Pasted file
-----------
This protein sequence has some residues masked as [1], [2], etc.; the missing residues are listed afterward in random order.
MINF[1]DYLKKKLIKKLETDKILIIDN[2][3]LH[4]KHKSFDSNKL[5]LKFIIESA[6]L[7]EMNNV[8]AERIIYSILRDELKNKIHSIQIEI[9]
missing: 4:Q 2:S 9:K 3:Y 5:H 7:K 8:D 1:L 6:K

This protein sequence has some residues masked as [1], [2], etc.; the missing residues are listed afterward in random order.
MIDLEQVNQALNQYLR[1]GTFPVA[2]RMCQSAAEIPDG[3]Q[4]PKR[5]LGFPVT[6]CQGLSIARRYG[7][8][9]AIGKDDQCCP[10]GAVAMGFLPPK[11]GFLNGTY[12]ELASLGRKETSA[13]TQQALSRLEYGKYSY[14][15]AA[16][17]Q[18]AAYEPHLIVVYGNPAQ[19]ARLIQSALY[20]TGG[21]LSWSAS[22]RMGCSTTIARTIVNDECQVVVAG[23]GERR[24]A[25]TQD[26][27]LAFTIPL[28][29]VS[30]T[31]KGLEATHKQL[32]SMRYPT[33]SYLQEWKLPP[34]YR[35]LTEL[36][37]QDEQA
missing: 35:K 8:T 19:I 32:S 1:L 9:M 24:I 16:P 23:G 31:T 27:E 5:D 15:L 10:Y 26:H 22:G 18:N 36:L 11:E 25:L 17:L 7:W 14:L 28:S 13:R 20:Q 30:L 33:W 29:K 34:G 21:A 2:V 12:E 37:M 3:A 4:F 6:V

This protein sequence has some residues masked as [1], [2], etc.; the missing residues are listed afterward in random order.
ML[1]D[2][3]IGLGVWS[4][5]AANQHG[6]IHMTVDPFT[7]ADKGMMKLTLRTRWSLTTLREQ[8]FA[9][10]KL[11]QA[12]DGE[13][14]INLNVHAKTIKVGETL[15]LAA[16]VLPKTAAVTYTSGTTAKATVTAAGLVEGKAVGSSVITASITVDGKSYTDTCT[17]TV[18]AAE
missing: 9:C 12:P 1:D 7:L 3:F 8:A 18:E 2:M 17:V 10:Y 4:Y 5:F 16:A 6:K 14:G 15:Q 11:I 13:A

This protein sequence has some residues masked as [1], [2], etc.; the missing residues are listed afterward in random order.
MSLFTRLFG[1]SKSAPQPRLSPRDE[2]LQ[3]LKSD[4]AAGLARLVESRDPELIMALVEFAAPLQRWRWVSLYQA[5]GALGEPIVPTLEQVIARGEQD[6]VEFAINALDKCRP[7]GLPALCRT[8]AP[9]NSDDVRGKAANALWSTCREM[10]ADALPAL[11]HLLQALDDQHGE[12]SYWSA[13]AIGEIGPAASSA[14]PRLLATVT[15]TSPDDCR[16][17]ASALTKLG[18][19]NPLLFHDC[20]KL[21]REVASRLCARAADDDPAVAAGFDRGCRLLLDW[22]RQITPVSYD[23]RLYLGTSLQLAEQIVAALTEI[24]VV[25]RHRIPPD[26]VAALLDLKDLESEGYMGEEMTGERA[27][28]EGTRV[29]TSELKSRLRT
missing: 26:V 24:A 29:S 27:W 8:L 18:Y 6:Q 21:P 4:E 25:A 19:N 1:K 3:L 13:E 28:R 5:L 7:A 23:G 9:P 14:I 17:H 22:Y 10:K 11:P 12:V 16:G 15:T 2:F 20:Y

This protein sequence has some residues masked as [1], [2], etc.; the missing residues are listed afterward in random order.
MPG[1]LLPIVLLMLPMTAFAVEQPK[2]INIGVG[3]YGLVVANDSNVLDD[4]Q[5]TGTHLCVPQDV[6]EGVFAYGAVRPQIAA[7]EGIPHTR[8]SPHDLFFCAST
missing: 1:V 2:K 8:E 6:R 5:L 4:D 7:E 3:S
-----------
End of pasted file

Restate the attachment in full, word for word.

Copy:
This protein sequence has some residues masked as [1], [2], etc.; the missing residues are listed afterward in random order.
MINF[1]DYLKKKLIKKLETDKILIIDN[2][3]LH[4]KHKSFDSNKL[5]LKFIIESA[6]L[7]EMNNV[8]AERIIYSILRDELKNKIHSIQIEI[9]
missing: 4:Q 2:S 9:K 3:Y 5:H 7:K 8:D 1:L 6:K

This protein sequence has some residues masked as [1], [2], etc.; the missing residues are listed afterward in random order.
MIDLEQVNQALNQYLR[1]GTFPVA[2]RMCQSAAEIPDG[3]Q[4]PKR[5]LGFPVT[6]CQGLSIARRYG[7][8][9]AIGKDDQCCP[10]GAVAMGFLPPK[11]GFLNGTY[12]ELASLGRKETSA[13]TQQALSRLEYGKYSY[14][15]AA[16][17]Q[18]AAYEPHLIVVYGNPAQ[19]ARLIQSALY[20]TGG[21]LSWSAS[22]RMGCSTTIARTIVNDECQVVVAG[23]GERR[24]A[25]TQD[26][27]LAFTIPL[28][29]VS[30]T[31]KGLEATHKQL[32]SMRYPT[33]SYLQEWKLPP[34]YR[35]LTEL[36][37]QDEQA
missing: 35:K 8:T 19:I 32:S 1:L 9:M 24:I 16:P 23:G 31:T 27:E 5:D 15:L 10:Y 26:H 22:G 18:N 36:L 11:E 25:L 17:L 7:W 14:L 28:S 13:R 20:Q 30:L 33:W 29:K 34:G 21:A 2:V 12:E 37:M 3:A 4:F 6:V

This protein sequence has some residues masked as [1], [2], etc.; the missing residues are listed afterward in random order.
ML[1]D[2][3]IGLGVWS[4][5]AANQHG[6]IHMTVDPFT[7]ADKGMMKLTLRTRWSLTTLREQ[8]FA[9][10]KL[11]QA[12]DGE[13][14]INLNVHAKTIKVGETL[15]LAA[16]VLPKTAAVTYTSGTTAKATVTAAGLVEGKAVGSSVITASITVDGKSYTDTCT[17]TV[18]AAE
missing: 9:C 12:P 1:D 7:L 3:F 8:A 18:E 2:M 17:V 10:Y 4:Y 5:F 16:A 6:K 14:G 15:Q 11:I 13:A

This protein sequence has some residues masked as [1], [2], etc.; the missing residues are listed afterward in random order.
MSLFTRLFG[1]SKSAPQPRLSPRDE[2]LQ[3]LKSD[4]AAGLARLVESRDPELIMALVEFAAPLQRWRWVSLYQA[5]GALGEPIVPTLEQVIARGEQD[6]VEFAINALDKCRP[7]GLPALCRT[8]AP[9]NSDDVRGKAANALWSTCREM[10]ADALPAL[11]HLLQALDDQHGE[12]SYWSA[13]AIGEIGPAASSA[14]PRLLATVT[15]TSPDDCR[16][17]ASALTKLG[18][19]NPLLFHDC[20]KL[21]REVASRLCARAADDDPAVAAGFDRGCRLLLDW[22]RQITPVSYD[23]RLYLGTSLQLAEQIVAALTEI[24]VV[25]RHRIPPD[26]VAALLDLKDLESEGYMGEEMTGERA[27][28]EGTRV[29]TSELKSRLRT
missing: 26:V 24:A 29:S 27:W 8:L 18:Y 6:Q 21:P 4:E 25:A 19:N 1:K 3:L 13:E 28:R 5:L 7:A 23:G 9:P 14:I 17:H 22:Y 10:K 11:P 12:V 16:G 15:T 2:F 20:Y

This protein sequence has some residues masked as [1], [2], etc.; the missing residues are listed afterward in random order.
MPG[1]LLPIVLLMLPMTAFAVEQPK[2]INIGVG[3]YGLVVANDSNVLDD[4]Q[5]TGTHLCVPQDV[6]EGVFAYGAVRPQIAA[7]EGIPHTR[8]SPHDLFFCAST
missing: 1:V 2:K 8:E 6:R 5:L 4:D 7:E 3:S